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Special Report: Persuasion

We humans — if only we acted in our own self-interest more often, how much better our lives would be. But frequently, we undermine ourselves — and persuading us to change our ways is far from simple, as psychologists, public health workers (and our friends) know only too well. Rarely does simply educating people about the facts help them make better decisions. Persuasion takes something more.

In a special collection we explore what’s known about the complex art of persuasion, including the nuances and pitfalls. A feature explores the latest on a tool known as nudging: working with, not against, irrationalities in human cognition for the greater good. Another dissects an audacious attempt by one nation to change the health habits of its entire population. A comic looks at how and why attitudes about climate change became so entrenched and partisan. And in interviews with scholars, we explore the forces of peer pressure, ways to counteract the powerful persuasive tactics of marketers, and the spectrum of persuasive tools — from education to laws — used in public health interventions.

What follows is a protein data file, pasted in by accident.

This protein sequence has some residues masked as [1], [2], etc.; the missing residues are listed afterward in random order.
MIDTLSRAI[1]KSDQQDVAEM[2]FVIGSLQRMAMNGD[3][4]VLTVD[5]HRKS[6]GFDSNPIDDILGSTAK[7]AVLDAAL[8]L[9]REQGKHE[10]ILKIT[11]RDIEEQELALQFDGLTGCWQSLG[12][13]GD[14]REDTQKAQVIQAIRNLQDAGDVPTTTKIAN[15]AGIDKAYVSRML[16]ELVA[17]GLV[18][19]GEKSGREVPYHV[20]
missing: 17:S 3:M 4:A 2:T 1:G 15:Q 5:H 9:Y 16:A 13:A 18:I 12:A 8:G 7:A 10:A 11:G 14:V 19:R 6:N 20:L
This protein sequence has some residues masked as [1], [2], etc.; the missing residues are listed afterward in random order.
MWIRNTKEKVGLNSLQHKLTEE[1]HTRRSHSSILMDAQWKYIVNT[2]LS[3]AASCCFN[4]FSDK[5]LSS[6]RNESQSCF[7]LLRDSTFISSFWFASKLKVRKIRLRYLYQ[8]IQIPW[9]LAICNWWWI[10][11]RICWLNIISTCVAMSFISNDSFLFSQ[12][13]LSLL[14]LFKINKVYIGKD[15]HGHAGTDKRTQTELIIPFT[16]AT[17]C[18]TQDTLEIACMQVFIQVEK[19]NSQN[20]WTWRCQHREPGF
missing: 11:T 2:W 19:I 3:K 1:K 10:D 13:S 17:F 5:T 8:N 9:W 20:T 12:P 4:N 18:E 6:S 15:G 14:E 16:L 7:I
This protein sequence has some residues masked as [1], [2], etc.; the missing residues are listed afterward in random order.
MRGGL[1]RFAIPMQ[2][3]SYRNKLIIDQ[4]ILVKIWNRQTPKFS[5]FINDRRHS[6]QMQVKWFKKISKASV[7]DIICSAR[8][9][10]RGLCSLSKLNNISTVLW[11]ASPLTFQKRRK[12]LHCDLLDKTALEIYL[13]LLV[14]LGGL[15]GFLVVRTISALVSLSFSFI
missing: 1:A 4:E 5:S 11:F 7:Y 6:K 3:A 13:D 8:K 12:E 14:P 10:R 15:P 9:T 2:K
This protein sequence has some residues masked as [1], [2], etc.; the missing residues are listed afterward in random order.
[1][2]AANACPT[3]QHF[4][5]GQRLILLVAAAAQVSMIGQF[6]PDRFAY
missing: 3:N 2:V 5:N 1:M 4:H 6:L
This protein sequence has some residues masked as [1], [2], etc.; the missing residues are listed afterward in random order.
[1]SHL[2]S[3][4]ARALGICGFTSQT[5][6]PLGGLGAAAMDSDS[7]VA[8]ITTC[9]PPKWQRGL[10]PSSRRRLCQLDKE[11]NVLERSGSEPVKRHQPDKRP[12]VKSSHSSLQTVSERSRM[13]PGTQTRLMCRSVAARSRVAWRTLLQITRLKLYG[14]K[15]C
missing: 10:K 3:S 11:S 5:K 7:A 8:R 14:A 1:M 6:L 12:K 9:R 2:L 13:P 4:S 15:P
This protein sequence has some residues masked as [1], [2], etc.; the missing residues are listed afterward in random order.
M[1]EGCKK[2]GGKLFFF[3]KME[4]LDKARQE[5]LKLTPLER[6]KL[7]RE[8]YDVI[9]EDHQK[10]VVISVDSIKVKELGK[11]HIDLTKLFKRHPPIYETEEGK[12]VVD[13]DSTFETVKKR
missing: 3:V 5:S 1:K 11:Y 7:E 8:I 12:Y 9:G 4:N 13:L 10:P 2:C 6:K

Together, our stories describe how the science of human behavior underlies effective persuasion in a broad array of scenarios. Please enjoy.

Finland’s bold push to change the heart health of a nation

Beginning in its bleak borderlands, the country launched an official — and broadly influential — effort to improve food and lifestyle choices, using everything from cozy fireside chats and reality TV shows to laws and incentives.

The anti-ads

Countermarketing succeeds by exposing the motives behind the advertising of unhealthy products. It worked for teen smoking — could it do the same for junk food?

Feeling the pressure

How we want to be perceived influences how we act, and that presents persuasion opportunities. But the social factors involved are not easy to unravel.

In promoting health, when to tiptoe — and when to stomp?

Inform, incentivize, legislate: There’s a ladder of escalating approaches for changing citizens’ behavior — and nudges for every rung

Unpersuasive: Why arguing about climate change often doesn’t work

COMIC: In the US, where political parties have increasingly staked claims on one side of the issue or the other, beliefs may be more about belonging than facts

Nudging grows up (and now has a government job)

Ten years after an influential book proposed ways to work with — not against — the irrationalities of human decision-making, practitioners have refined and broadened this gentle tool of persuasion

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